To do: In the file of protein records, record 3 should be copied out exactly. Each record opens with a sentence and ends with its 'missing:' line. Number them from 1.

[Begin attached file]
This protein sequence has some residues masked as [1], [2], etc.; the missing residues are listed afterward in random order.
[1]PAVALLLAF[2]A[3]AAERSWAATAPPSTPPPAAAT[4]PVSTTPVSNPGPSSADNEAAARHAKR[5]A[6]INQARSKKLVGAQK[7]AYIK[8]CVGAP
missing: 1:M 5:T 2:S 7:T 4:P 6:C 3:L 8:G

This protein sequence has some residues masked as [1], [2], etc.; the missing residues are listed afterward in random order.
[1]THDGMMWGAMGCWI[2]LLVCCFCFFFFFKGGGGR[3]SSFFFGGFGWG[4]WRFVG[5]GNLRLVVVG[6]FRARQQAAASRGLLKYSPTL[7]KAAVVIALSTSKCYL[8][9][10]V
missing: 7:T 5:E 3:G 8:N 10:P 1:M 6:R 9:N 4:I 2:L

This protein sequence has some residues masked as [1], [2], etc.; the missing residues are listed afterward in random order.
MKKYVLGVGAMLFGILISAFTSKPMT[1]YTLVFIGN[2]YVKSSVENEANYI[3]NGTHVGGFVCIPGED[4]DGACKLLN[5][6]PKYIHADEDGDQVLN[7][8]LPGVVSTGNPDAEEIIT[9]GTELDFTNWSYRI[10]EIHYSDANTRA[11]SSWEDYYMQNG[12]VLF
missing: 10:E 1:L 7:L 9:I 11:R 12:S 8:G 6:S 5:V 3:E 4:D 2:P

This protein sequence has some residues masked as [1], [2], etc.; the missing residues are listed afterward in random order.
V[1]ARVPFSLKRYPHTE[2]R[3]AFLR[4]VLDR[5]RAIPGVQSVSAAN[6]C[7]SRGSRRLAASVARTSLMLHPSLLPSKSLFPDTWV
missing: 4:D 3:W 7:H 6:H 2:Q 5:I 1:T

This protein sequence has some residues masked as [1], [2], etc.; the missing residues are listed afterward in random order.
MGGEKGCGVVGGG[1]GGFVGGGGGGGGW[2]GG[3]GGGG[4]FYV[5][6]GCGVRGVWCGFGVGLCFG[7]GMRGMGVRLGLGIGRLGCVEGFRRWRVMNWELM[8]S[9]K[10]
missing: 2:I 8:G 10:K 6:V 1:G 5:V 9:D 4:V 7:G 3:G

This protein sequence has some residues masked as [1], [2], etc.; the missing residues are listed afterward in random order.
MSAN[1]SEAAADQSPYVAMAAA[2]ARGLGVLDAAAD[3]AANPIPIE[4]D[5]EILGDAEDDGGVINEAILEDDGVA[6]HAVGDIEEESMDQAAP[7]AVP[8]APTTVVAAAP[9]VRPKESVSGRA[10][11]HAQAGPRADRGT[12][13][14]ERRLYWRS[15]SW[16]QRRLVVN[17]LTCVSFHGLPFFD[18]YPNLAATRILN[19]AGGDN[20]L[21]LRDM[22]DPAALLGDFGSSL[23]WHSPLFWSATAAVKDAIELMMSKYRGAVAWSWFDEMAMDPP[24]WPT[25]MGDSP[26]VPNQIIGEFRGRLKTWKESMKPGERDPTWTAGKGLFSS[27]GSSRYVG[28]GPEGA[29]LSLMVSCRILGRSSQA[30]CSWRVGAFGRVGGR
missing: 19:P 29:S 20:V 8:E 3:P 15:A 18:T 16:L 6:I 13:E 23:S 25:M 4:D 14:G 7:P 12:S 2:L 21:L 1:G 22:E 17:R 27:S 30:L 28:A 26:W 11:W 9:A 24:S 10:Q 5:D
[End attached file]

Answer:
This protein sequence has some residues masked as [1], [2], etc.; the missing residues are listed afterward in random order.
MKKYVLGVGAMLFGILISAFTSKPMT[1]YTLVFIGN[2]YVKSSVENEANYI[3]NGTHVGGFVCIPGED[4]DGACKLLN[5][6]PKYIHADEDGDQVLN[7][8]LPGVVSTGNPDAEEIIT[9]GTELDFTNWSYRI[10]EIHYSDANTRA[11]SSWEDYYMQNG[12]VLF
missing: 10:E 1:L 7:L 9:I 11:R 12:S 8:G 6:S 5:V 3:E 4:D 2:P